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The Northern Hotel's kitchen is a satellite classroom where six Billings high school students are learning culinary arts under the direction of a professional chef.

More than 80 Billings Career Center students have completed or soon will complete certified nursing assistant training this academic year. They were trained by CNA instructors from three Billings health care businesses in four simulated patient rooms equipped by donations from local businesses.

These are just two examples of how Billings businesses are directly supporting local public education. The business community stepped up support for career and technical education a few years ago when School District 2 leaders asked for help that the district could not afford on its own. More than a dozen local businesses responded by agreeing to fund half the salary of the district's first-ever director of career and technical education in a school district serving nearly 17,000 K-12 students.

Representatives of those business donors also serve on the district's CTE Advisory Board. Mike Nelson, owner of the Northern Hotel is one of those board members. A graduate of Billings West High, the father of a Skyview High grad and husband of a teacher, Nelson says supporting public education is naturally the right thing to do.

"When the Northern had the chance to help fund (CTE), I felt lucky to have a say in what they were doing," Nelson told The Gazette. "School resources are scarce. They are very careful with the ones they have."

One of the Career Center culinary students who studied at the Northern kitchen last school year is an employee now, Nelson said. Another is studying at a professional chef school.

David Trost, CEO for St. John's United, also serves on the CTE Advisory Board. Like other Billings health care organizations, St. John's is always hiring and recruiting staff. Trost expects that some of the Career Center students who trained as CNAs will be looking for jobs right out of high school; they can get jobs that pay better than minimum wage immediately. Other students will use their CNA training as a step toward careers in nursing, medicine and therapy by acquiring crucial experience in the health care field before applying to highly competitive university programs.

Both Trost, who has two children attending Billings Public Schools, and Nelson see great value in boosting career counseling. Each Billings high school guidance counselor is responsible for about 400 students. With all the testing and scheduling they are required to do — along with addressing student/family crises — there's little time for individualized career counseling. The levy on the May 7 ballot will fund career counselors at each of the high schools. Their job will be to help students find their own career paths.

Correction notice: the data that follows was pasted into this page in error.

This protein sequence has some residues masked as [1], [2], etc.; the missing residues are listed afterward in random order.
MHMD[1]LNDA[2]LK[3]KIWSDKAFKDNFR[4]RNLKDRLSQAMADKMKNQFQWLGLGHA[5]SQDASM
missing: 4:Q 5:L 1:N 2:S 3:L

Trost is concerned with boosting career planning to prevent students from dropping out. "We see a lot of (job) applicants who don't have GEDs and did not complete high school," he said. "They are not employable."

With no voted levy increase for 12 years, Billings public high schools have been using many of the same textbooks and teaching materials for 15 years, some texts are 20 years old. These outdated texts are inadequate for teaching students in 2019 and are literally falling apart. Students who grew up with personal computers and cell phones are required to study out of books so old that the contents aren't even online.

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If voters approve the Billings high school mill levy on May 7, district leaders will use most of the money to start replacing outdated textbooks and classroom equipment. It will take about five years to update all courses and then put Billings schools on a regular curriculum update schedule of seven years. Lack of modern texts and classroom equipment now keeps our schools from offering technical classes that require expensive equipment and precludes the offering of honors and advanced placement classes for lack of the college-level instructional materials required.

The Career and Technical Education Advisory Board has endorsed the Billings high school levy, saying: "education advancement is a team sport" and that it "fully supports the School District 2 levy as an additional workforce development tool for our community." Members are: 360 Office Solutions, Langlas & Associates, Northern Hotel, Dick Anderson Construction, Stockman Bank, Avitus Group, EBMS, Clocktower Inn, First Interstate Bank, Denny Menholt Chevrolet, Advanced Care Hospital of Montana, St. Vincent Healthcare, Billings Clinic, St. John's United, ExxonMobil, Cellular Plus. Billings Works, Education Foundation for Billings Public Schools and Big Sky Economic Development.

Educators have stretched limited resources to give students the best possible instruction. Students have taken remarkably good care of books that were manufactured for six or seven years of use. Businesses throughout Billings have stepped up to fill some staffing needs. It's time for voters to do their part. The proposed levy would cost homeowners about $5 for every $100,000 of market value in their property. A $200,000 home would have an annual tax increase of about $10.

This is a modest, well-planned request to provide basic educational tools and crucial career guidance to Billings high school students. Please vote for the levy and mail your ballot back to the Yellowstone County Elections Office so it arrives before May 7.

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